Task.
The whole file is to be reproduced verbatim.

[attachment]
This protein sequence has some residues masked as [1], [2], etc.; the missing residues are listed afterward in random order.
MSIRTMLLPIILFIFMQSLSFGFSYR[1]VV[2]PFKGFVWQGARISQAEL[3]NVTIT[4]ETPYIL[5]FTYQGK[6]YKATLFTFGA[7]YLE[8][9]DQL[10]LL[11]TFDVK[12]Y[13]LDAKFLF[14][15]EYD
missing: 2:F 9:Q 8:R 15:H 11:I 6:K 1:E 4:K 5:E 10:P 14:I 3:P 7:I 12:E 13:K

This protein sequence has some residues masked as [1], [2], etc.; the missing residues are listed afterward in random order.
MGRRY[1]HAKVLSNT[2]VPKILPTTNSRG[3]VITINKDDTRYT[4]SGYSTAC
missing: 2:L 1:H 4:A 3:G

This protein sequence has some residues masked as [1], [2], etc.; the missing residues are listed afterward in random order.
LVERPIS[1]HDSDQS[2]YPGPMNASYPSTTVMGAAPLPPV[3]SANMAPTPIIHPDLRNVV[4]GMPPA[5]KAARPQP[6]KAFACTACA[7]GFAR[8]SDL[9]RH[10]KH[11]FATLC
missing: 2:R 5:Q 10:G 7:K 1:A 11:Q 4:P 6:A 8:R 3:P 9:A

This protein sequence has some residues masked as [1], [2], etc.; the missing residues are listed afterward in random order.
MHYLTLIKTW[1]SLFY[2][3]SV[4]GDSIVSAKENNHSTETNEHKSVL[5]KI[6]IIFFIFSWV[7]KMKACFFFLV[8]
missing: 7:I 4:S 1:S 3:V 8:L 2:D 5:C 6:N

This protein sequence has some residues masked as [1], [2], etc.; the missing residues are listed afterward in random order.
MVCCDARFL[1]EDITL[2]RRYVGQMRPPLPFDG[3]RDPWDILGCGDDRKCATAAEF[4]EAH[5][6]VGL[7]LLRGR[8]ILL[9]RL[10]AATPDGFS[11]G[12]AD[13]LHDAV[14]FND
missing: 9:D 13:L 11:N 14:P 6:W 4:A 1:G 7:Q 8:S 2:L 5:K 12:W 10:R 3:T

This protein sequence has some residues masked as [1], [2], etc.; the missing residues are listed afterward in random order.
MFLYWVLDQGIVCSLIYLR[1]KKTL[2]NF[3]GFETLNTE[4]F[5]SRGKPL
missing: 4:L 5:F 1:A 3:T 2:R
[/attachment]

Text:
This protein sequence has some residues masked as [1], [2], etc.; the missing residues are listed afterward in random order.
MSIRTMLLPIILFIFMQSLSFGFSYR[1]VV[2]PFKGFVWQGARISQAEL[3]NVTIT[4]ETPYIL[5]FTYQGK[6]YKATLFTFGA[7]YLE[8][9]DQL[10]LL[11]TFDVK[12]Y[13]LDAKFLF[14][15]EYD
missing: 2:F 9:Q 8:R 15:H 11:I 6:K 1:E 4:K 5:E 10:P 14:I 3:P 7:I 12:E 13:K

This protein sequence has some residues masked as [1], [2], etc.; the missing residues are listed afterward in random order.
MGRRY[1]HAKVLSNT[2]VPKILPTTNSRG[3]VITINKDDTRYT[4]SGYSTAC
missing: 2:L 1:H 4:A 3:G

This protein sequence has some residues masked as [1], [2], etc.; the missing residues are listed afterward in random order.
LVERPIS[1]HDSDQS[2]YPGPMNASYPSTTVMGAAPLPPV[3]SANMAPTPIIHPDLRNVV[4]GMPPA[5]KAARPQP[6]KAFACTACA[7]GFAR[8]SDL[9]RH[10]KH[11]FATLC
missing: 2:R 5:Q 10:G 7:K 1:A 11:Q 4:P 6:A 8:R 3:P 9:A

This protein sequence has some residues masked as [1], [2], etc.; the missing residues are listed afterward in random order.
MHYLTLIKTW[1]SLFY[2][3]SV[4]GDSIVSAKENNHSTETNEHKSVL[5]KI[6]IIFFIFSWV[7]KMKACFFFLV[8]
missing: 7:I 4:S 1:S 3:V 8:L 2:D 5:C 6:N

This protein sequence has some residues masked as [1], [2], etc.; the missing residues are listed afterward in random order.
MVCCDARFL[1]EDITL[2]RRYVGQMRPPLPFDG[3]RDPWDILGCGDDRKCATAAEF[4]EAH[5][6]VGL[7]LLRGR[8]ILL[9]RL[10]AATPDGFS[11]G[12]AD[13]LHDAV[14]FND
missing: 9:D 13:L 11:N 14:P 6:W 4:A 1:G 7:Q 8:S 2:L 5:K 12:W 10:R 3:T

This protein sequence has some residues masked as [1], [2], etc.; the missing residues are listed afterward in random order.
MFLYWVLDQGIVCSLIYLR[1]KKTL[2]NF[3]GFETLNTE[4]F[5]SRGKPL
missing: 4:L 5:F 1:A 3:T 2:R